How Do I Shake Debt Resulting From ID Theft?
Dear Debt Adviser, I am a victim of identity theft. The person who stole my ID took out a payday loan and used a fake bank account number. I am now being harassed by the collection agency. I keep asking for the company's name and mailing address so that I may dispute the claim, but they refuse to give it to me. The debt collector wants me to fax the information to them, which I refused to do. I believe in certified mail only. What do I do to stop them from calling me? -- Sandi
Dear Sandi, I'm sorry to hear about your identity theft problems. It is unfortunate enough when people must go through the collections process for a debt that is theirs, but it's a nightmare when the debt in question is a criminal's.
First, I want to encourage you, if you have not already done so, to report the identity theft and follow all the procedures for protecting yourself from further harm. A great place to begin is with your local police department. Report the theft of your identity. It is a crime, and you need a police report to begin to unravel this mess.
Next -- and you need to do this quickly -- is to contact your bank to see if any of your accounts have been compromised. Also, order copies of all three of your credit reports to see if there are any other fake accounts out there. Be sure to place a freeze on your credit reports to stop any new credit from being issued.
You did the right thing by not faxing your information to the collection company that's calling you on the phone. As a victim of identity theft, it would be very unwise for you to send personal, identifying information to a company that will not even give you a physical address to write to to dispute a debt.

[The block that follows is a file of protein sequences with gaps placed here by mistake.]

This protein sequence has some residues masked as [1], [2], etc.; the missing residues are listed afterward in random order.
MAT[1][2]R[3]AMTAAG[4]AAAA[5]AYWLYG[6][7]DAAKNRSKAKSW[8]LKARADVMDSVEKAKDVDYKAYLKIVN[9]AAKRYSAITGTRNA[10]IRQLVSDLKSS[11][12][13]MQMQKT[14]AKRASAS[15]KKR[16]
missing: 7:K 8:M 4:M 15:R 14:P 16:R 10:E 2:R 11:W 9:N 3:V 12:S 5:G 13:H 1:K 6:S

My recommendation for the next time you receive a call from the debt collector is to request to speak with a supervisor. Calmly let that person know you have been the victim of identity theft, the debt is not yours, and you need an address to send a dispute letter. Explain that you are not comfortable sending information via fax. Should you still have trouble getting an address, you might consider telling them you do not want to be contacted regarding the debt again.
The Fair Debt Collection Practices Act states that a collector may not communicate with you again if you request not to be contacted. Of course, the law also requires a collector to provide you with information, so you can send written correspondence. As this company has ignored that portion of the law, it may also continue to call. If that is the case, I would suggest you contact your state attorney general's office and file a complaint against the debt collector. You also could file a complaint with the Federal Trade Commission, but that agency does not handle individual cases. It only compiles information to spot trends of abuse.
You can learn more about what you need to do from the ID theft section of the FTC's website or from the Identity Theft Resource Center, a nonprofit organization that specializes in helping ID theft victims. I highly recommend them.